Introduction Cardiovascular disease is the leading cause of mortality in the United States. Over half of these patients die from coronary artery disease. This study uses novel bioengineering methods toward the development of functional, biocompatible small-diameter arteries grown in vitro for use as bypass grafts in treating coronary artery disease.
Methods The scaffold for the artificial artery was made by electrospinning collagen (50 mg/mL) and elastin (25 mg/mL) dissolved in 1,1,1,3,3,3-hexafluoro-2-propanol (HFP). Gluteraldehyde was added to the solution to mediate fiber cross-linking. Human adipose stem cells (hASCs) were isolated from lipoaspirate samples and subjected to various differentiation protocols to produce smooth muscle cells (SMCs) and endothelial cells (ECs), the two cellular components of native arteries. The electrospun scaffold was seeded with hASCs to determine cell viability.
Results Scanning electron micrographs (SEMs) showed electrospun fibers. Mechanical testing of the sheet of fibers showed a tensile strength of 6.23 MPa. Immunofluorescence staining demonstrated that hASCs were positive for SMC markers: SM-α-actin, h-caldesmon, calponin, and SM-myosin. At confluence, hASCs formed a network of branched tube-like structures and were positive for EC markers: CD31, CD144, and vWF. SEMs showed that hASCs populated the electrospun scaffold, produced their own extracellular matrix, and migrated into the fiber structures.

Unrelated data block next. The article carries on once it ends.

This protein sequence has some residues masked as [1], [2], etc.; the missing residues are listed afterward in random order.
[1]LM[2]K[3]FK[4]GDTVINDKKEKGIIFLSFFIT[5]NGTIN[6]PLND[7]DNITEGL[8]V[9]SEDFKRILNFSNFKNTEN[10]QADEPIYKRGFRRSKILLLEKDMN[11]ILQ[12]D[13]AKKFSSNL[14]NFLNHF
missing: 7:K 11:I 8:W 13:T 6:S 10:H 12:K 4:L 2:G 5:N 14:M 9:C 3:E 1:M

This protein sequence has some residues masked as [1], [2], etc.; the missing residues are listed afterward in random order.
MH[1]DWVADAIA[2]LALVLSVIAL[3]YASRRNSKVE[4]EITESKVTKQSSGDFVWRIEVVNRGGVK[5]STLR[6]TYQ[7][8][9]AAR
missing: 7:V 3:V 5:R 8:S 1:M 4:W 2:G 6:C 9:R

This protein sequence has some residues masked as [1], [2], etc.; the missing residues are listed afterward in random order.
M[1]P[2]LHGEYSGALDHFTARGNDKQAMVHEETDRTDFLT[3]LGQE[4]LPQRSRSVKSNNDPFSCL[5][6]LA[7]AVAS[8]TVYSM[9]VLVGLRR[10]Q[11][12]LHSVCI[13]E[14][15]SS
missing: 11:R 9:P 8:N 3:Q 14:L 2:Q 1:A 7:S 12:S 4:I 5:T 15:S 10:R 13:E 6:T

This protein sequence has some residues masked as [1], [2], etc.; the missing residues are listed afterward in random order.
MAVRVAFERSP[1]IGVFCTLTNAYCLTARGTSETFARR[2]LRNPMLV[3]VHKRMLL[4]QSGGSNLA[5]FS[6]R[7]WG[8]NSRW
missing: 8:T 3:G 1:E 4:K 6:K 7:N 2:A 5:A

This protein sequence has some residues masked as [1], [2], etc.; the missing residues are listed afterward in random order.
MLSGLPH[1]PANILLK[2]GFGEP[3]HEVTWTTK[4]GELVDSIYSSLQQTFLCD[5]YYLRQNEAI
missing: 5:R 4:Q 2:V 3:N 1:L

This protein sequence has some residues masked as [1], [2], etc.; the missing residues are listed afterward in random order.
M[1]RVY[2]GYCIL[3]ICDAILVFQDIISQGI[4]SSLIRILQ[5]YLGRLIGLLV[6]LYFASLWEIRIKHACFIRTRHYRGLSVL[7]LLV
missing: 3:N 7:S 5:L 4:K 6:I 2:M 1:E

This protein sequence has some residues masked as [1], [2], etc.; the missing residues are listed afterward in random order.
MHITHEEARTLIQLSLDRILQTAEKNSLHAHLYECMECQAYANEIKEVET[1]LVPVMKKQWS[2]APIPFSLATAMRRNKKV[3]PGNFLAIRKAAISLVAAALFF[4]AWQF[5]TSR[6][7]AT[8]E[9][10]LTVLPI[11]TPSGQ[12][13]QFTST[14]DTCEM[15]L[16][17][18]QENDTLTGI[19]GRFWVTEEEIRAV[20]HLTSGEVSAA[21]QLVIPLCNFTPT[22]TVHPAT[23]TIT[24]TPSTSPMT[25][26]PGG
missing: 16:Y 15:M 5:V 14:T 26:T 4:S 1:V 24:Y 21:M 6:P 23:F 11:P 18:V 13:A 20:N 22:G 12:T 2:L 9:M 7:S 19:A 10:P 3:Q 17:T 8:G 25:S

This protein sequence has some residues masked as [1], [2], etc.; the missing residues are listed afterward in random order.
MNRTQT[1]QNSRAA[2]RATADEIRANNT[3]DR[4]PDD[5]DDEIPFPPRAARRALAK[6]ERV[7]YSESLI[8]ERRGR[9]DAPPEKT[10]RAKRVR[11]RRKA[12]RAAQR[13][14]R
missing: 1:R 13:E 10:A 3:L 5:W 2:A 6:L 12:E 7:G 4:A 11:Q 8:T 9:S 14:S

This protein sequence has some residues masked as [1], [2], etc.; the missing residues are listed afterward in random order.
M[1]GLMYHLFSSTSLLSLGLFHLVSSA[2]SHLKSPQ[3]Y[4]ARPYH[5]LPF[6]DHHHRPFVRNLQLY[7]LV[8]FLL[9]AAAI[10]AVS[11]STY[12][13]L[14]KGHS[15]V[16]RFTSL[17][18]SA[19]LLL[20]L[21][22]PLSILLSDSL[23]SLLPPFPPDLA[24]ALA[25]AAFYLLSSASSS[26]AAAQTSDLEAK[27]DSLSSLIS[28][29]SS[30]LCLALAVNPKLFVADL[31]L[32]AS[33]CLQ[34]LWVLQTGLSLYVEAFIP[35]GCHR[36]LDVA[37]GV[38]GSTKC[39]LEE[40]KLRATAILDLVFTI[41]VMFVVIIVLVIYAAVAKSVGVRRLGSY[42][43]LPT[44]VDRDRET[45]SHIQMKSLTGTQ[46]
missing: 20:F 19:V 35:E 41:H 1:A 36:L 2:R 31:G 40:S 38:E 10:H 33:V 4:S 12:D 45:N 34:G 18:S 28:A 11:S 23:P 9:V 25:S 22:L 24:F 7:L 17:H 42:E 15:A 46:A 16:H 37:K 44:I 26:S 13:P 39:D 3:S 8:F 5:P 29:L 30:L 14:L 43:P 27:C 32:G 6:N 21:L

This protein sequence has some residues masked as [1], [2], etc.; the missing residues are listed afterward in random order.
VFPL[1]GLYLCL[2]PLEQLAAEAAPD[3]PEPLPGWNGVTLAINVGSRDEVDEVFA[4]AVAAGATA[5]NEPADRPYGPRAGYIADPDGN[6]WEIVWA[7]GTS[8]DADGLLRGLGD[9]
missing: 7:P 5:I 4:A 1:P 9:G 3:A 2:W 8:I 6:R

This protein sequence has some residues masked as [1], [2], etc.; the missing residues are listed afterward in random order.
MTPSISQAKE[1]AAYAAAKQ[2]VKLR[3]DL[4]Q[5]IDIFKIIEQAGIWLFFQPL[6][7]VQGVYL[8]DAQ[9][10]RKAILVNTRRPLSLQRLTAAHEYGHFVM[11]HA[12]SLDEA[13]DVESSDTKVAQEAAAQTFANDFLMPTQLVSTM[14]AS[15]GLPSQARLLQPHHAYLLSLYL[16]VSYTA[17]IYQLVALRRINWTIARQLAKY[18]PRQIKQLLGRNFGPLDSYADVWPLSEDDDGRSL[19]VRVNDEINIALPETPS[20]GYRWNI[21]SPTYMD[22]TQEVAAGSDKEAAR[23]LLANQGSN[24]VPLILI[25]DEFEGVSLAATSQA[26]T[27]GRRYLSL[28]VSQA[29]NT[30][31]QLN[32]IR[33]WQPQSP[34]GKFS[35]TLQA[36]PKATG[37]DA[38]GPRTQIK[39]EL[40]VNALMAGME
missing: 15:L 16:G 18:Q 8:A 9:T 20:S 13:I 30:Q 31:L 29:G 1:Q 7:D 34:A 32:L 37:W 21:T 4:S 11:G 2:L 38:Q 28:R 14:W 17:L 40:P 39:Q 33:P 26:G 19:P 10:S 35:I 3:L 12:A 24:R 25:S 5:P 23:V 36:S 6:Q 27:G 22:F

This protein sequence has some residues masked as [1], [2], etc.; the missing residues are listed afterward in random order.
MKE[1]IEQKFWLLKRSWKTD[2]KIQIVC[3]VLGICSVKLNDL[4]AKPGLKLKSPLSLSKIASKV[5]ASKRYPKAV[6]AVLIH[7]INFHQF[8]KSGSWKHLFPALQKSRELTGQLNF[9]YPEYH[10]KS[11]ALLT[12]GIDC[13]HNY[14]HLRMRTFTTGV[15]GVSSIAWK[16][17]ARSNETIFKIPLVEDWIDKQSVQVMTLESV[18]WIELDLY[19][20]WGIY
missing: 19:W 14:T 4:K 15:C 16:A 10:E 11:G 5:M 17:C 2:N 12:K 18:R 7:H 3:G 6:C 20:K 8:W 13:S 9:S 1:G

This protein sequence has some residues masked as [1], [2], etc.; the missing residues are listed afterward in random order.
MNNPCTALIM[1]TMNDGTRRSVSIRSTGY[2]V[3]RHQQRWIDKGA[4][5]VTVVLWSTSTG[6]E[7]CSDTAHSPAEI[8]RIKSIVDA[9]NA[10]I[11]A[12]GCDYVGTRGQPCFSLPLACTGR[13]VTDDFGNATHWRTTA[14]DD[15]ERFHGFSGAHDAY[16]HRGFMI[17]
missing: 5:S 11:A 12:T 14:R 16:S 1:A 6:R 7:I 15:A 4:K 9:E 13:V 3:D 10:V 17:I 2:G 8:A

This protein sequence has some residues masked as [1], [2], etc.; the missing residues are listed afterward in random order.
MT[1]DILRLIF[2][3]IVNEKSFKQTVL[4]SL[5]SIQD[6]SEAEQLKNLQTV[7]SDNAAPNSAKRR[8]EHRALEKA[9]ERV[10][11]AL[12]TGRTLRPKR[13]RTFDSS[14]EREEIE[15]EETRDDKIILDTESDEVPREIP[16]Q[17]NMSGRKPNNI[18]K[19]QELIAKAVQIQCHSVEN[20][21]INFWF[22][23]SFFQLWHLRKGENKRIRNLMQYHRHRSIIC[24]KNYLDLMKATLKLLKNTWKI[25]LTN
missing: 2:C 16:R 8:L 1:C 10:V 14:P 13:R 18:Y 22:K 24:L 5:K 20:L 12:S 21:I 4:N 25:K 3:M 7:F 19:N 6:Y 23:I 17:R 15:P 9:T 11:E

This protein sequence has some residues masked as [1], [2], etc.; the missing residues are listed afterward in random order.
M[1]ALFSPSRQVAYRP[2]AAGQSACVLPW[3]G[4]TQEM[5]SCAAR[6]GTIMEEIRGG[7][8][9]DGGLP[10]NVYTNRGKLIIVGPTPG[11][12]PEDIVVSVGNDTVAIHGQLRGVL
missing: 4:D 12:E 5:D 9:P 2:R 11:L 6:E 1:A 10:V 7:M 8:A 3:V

Conclusion and Future Directions This work has shown that the electrospun collagen and elastin can be used as a durable scaffold, the hASCs can differentiate into SMCs and ECs, and the hASCs can attach to and proliferate within the electrospun scaffold. Future studies will consist of purifying the SMC and EC population from the hASCs, seeding the purified SMCs on a tubular electrospun scaffold under pulsatile flow conditions for 4 to 6 weeks, seeding the purified ECs on the luminal side of the tubular electrospun scaffold for 3 to 7 days under the same conditions, testing the mechanical properties of this cellular construct, and performing in vivo studies by implanting and immunostaining the construct to determine functionality and biocompatibility.
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